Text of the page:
This article is by Heather Jordan
All the right moves: A closer look at shoulders
Our founder, Mary Bagot Stack, devised her exercise principles to promote correct posture and body alignment. Once you have been to an FLexercise class, you will become much more aware of your body and the way you hold yourself.
By educating muscles and mobilising joints, we learn to hold the body in a position where there is the least wear and tear on the joints. That positioning allows our organs to work effectively, creating optimum health.
The shoulder region is dramatically important to this, as gravity is constantly pulling the upper body forward and down. Counteracting this forward slump and maintaining the shoulders (and therefore the arms) in the correct position is one of our most fundamental challenges.
The first movement from the Bagot Stack shoulder routine will be very familiar to most class participants – i.e. shoulder forward, lift upwards, pull back and down, squeeze the shoulder blade back. Whether done with both shoulders, just a single side, or split into separate sections, the effect is the same – your shoulders and shoulder girdle are taken through a range of movements.
We will discuss in detail what this exercise does and how to achieve the maximum effect. Hopefully holding this position will become part of your normal stance.
If you are standing correctly, your shoulders should be relaxed away from your ears and placed centrally with your arms hanging loosely at your sides. Check yourself! If your arms are forward and your hands are touching the front of your thighs, there is a problem!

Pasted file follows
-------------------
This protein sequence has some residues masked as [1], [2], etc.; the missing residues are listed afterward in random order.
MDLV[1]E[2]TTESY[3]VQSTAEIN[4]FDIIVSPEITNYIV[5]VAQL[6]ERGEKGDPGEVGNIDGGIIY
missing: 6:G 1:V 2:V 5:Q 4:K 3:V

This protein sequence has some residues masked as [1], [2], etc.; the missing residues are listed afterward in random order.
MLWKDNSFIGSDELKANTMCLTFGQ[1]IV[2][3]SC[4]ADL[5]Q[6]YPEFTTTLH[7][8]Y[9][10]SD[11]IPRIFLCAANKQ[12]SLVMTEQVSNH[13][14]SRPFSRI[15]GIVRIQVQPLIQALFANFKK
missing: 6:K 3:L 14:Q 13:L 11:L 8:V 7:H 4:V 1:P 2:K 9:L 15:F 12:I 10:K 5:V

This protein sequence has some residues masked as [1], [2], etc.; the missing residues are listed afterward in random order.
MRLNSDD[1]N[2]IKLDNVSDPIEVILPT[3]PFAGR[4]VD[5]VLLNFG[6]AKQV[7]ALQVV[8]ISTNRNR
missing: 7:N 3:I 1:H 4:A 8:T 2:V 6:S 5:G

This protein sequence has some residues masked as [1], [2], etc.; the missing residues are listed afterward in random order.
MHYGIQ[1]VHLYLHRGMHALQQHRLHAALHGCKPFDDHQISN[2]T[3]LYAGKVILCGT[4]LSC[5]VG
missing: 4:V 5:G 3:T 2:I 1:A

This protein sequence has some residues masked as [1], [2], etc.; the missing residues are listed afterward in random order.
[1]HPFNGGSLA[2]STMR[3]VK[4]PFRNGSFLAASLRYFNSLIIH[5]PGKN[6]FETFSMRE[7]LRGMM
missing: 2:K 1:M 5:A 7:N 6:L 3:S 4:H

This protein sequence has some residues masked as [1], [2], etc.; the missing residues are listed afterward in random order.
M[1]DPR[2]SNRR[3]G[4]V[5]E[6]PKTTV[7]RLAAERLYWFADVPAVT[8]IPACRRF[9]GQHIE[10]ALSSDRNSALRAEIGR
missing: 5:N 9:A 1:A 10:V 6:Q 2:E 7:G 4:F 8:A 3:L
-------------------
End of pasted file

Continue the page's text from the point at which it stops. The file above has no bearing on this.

This incorrect position allows the upper back to round as the shoulders ‘droop’ forward. If you are constantly in this position you could develop a hump in the back, the chin may start to protrude, whilst the ribs collapse and close down on the chest region.
This will lessen the capacity of the lungs and also squash the stomach and the liver, compromising their efficiency. All need to function correctly for peak health.
Putting it into practice
1. When practising this shoulder exercise in class, we usually start by bringing the shoulders forward (protraction). This brings both the shoulders and the arms into the incorrect position. By getting you to droop forward in the ribs your teacher can highlight what this collapsed position feels like. Getting you to lift up out of the drooped position will illustrate the lifted position for the chest region and the subsequent correction of the shoulder position. It therefore suggests that even when the shoulders and arms do need to move forward (and many everyday actions will bring them forward) there is no reason to allow the chest area to collapse.
2. The next movement in the sequence brings the shoulders up towards your ears (elevation). This highlights potential tightness in the neck and therefore the tension in the neck muscles; if this position was normal you would have a permanent stiff neck.
3. To open up the chest and start strengthening the muscles of the upper back, you then pull the shoulder blades back and in towards the spine (retraction). Keeping the shoulders in the correct (semi-retracted) position all the time requires a fair degree of muscle tone. The next movement draws the shoulders down away from your ears (depression) to release tension in the neck.
4. Having completed these moves, it is then a good idea to stand with the shoulders and arms held correctly. You need to ‘feel’ this position in order to maintain the upward lift of the spine that correct placement of the shoulders and arms allows you to achieve.
When Mary Bagot Stack devised her shoulder exercise routine in 1930, it was to counteract the problems mentioned. Ninety years on, her exercises are just as relevant (and effective) today as they were then, even if some of the causes of bad posture and tension in the neck and shoulders have changed somewhat!